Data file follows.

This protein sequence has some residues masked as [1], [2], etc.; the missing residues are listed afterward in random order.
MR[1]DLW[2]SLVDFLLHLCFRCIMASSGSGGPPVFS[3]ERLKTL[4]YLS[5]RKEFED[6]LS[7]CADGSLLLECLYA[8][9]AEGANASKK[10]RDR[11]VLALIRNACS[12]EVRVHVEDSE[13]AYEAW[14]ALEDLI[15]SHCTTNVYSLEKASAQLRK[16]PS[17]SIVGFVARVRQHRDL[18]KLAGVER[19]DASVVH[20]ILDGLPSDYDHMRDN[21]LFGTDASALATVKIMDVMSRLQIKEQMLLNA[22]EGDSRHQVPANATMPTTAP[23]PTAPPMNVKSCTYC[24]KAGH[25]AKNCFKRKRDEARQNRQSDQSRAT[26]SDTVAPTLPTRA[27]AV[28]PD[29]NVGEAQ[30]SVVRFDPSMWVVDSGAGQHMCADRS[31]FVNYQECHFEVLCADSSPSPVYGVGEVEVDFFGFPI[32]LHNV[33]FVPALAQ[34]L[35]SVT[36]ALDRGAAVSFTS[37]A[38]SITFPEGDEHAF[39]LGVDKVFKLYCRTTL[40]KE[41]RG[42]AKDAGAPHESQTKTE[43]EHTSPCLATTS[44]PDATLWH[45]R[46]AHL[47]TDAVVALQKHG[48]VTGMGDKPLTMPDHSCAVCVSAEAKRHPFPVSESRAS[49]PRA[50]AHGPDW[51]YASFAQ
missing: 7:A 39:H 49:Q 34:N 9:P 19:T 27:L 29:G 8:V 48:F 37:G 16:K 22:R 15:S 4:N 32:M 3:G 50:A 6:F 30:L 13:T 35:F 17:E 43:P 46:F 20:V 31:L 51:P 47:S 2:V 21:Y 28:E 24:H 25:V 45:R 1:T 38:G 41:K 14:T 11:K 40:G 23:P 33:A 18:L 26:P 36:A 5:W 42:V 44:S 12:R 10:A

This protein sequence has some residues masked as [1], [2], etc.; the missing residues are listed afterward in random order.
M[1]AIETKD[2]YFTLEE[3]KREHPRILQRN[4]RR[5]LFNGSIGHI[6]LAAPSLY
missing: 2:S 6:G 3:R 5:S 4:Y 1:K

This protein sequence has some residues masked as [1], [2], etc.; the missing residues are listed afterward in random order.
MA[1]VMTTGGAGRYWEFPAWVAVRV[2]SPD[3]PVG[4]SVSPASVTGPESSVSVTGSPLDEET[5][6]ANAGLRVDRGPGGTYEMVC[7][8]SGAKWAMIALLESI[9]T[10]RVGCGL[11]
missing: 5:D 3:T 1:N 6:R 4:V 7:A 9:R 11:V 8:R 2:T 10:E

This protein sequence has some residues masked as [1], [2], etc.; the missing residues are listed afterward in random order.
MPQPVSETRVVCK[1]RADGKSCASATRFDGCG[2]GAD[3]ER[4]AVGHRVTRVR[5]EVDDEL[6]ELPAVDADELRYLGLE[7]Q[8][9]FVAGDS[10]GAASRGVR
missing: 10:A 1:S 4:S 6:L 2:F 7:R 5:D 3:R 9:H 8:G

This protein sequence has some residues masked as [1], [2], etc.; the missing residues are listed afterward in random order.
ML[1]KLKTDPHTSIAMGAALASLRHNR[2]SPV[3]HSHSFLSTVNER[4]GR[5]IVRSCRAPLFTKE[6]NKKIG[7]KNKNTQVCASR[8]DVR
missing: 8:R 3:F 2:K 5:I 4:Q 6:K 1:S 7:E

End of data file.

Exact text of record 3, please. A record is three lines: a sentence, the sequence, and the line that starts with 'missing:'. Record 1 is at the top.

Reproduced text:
This protein sequence has some residues masked as [1], [2], etc.; the missing residues are listed afterward in random order.
MA[1]VMTTGGAGRYWEFPAWVAVRV[2]SPD[3]PVG[4]SVSPASVTGPESSVSVTGSPLDEET[5][6]ANAGLRVDRGPGGTYEMVC[7][8]SGAKWAMIALLESI[9]T[10]RVGCGL[11]
missing: 5:D 3:T 1:N 6:R 4:V 7:A 9:R 11:V 8:R 2:T 10:E